WHEN a 13-year-old talks about furthering his professional music career and his aim is to play guitar as well as sing on his second album, you know he means business.
Inigo Byrne - Dominic to his friends - is already a firmly-established musician in Chester, having sung solos with Chester Cathedral Choir from the moment he joined aged nine.
Now embarking on a solo career, he appeared on the BBC's Strictly Come Dancing before Christmas and is now geared up to take on the UK's elusive music market, with his first album My World set to hit the shops on April 11.
So, as fellow Abbey Gate College pupils spend the Easter break hanging around Chester, Inigo will be touring TV studios and radio stations, hoping to catch the nation's ear with his voice.
But the Tarvin teenager, described by some as sounding like the young José Carreras, is nonplussed by the work that lies ahead.
'Making the album was fun, I thought it would be about everyone bustling about saying we have to do this and that, but it is relaxed and really nice to do.
'I don't mind doing publicity, I like talking to people about my life. It is not like hard work, but you have to put the effort in.'
Inigo adds that since he began his pursuit for a professional career in music two years ago, his life has not changed.
'It hasn't changed my social life with my friends, it's just that I've got singing to do now.
'I like to go to town with my mates, play the guitar, watch TV - my favourite programme is Coronation Street.'
According to Inigo's mentor and producer, former Culture Club and Sailor member Phil Pickett, the Byrne family have played a big part in making sure the young singer stays down to earth.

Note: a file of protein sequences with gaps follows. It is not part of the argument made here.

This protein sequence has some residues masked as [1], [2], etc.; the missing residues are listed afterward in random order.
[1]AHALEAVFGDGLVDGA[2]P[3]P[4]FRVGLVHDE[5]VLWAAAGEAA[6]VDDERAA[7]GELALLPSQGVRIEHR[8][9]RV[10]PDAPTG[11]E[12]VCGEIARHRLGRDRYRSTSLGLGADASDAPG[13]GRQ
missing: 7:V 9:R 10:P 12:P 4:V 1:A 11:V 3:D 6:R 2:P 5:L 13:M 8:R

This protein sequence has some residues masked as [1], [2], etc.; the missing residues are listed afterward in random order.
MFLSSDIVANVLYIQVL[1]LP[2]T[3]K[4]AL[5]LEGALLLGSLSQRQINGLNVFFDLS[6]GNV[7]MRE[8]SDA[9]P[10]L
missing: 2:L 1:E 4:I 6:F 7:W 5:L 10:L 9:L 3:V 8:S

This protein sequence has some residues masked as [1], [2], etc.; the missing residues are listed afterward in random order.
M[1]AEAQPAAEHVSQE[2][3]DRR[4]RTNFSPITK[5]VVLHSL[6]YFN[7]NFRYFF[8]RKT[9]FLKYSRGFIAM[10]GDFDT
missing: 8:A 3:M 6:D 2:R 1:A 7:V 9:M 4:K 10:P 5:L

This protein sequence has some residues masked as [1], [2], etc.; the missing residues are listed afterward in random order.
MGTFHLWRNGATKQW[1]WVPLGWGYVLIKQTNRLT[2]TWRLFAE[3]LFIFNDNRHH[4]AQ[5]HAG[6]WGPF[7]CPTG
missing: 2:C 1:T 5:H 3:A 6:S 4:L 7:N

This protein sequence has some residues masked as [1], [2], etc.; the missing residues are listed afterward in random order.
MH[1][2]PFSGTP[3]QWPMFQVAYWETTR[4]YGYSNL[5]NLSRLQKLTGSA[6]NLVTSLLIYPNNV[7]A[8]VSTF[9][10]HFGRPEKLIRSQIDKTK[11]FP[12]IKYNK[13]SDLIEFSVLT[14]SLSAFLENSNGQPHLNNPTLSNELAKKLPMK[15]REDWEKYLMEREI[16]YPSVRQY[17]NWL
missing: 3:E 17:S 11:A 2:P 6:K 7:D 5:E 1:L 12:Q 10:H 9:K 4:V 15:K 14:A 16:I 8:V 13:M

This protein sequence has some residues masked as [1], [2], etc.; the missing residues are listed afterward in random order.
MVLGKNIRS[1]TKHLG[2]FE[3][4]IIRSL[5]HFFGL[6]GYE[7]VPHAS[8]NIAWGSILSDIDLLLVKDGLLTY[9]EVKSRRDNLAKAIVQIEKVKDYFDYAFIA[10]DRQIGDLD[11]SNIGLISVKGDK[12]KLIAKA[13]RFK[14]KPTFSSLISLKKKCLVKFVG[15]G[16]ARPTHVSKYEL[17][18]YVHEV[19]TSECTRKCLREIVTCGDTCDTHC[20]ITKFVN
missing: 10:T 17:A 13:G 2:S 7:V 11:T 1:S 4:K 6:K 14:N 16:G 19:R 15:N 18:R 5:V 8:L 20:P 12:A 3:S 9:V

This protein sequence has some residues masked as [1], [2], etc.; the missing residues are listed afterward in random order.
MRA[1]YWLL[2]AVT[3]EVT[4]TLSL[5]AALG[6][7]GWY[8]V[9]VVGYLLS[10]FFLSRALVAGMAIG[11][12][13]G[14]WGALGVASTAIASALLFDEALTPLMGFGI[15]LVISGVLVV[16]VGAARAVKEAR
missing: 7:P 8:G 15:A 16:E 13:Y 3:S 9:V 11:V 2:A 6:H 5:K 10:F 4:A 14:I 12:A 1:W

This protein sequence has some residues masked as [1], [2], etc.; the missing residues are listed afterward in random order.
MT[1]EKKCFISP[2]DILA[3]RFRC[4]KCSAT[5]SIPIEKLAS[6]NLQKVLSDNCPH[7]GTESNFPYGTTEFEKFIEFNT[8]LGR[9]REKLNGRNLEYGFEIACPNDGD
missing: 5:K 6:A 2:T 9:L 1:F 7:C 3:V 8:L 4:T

Mum Lesley used to sing, and Inigo's brother Rory, nine, and sister Charlotte, 11, have both been Chester Cathedral choristers.
Phil said: 'When I got involved what made a difference to me was that Lesley and Inigo's dad James were so supportive, not the archetypal pushy parents at all.
'Initially his age did concern me and I was quite vocal about some of the demands he would face in the business, but I am confident we have put in place a system to protect Inigo from the worst parts of that.'
But any worries that Phil had about working with such a young artist stopped dead when he heard Inigo sing.
'Immediately when I heard Inigo's voice it really touched me. It gave me the same excitement I had when I first heard Boy George. Here was a voice which I thought would really affect millions of people and speak to them.'
And Phil and Inigo both make it clear that they have great aspirations for the solo singer's musical future.
'I want to carry on with my singing career and see how it develops, says Inigo.
'We will see how this album goes, but I would like to make a second album and play guitar or drums on it. I would like to try a Robbie Williams track, one of the ones that isn't so obvious for me to try.'
Phil describes My World as an introduction to Inigo as an artist, explaining that its range of musical styles includes the classical pieces you would expect from a former chorister as well as original songs and covers by Queen and Stevie Wonder that show Inigo's depth as an artist.
He said: 'Inigo's voice has always had this soulful and deep feel to it so even though he was a chorister you don't get the feeling that he is a little boy in a cassock.'
Mindful of the extra-musical pressures that celebrity brings in the 21st century, Phil encouraged his trainee to keep his private and professional life separate from the start.
'Inigo actually is his first name, although his family have always called him by his middle name Dominic. But when you really become a star there is a feeling that you become public property, so it is quite nice to have a professional name.
'Cliff Richard, who I've done TV promotions with, always talks about Cliff Richard in the third person, just like having Inigo Byrne as the professional entity perhaps preserves Dominic the person a little bit longer.'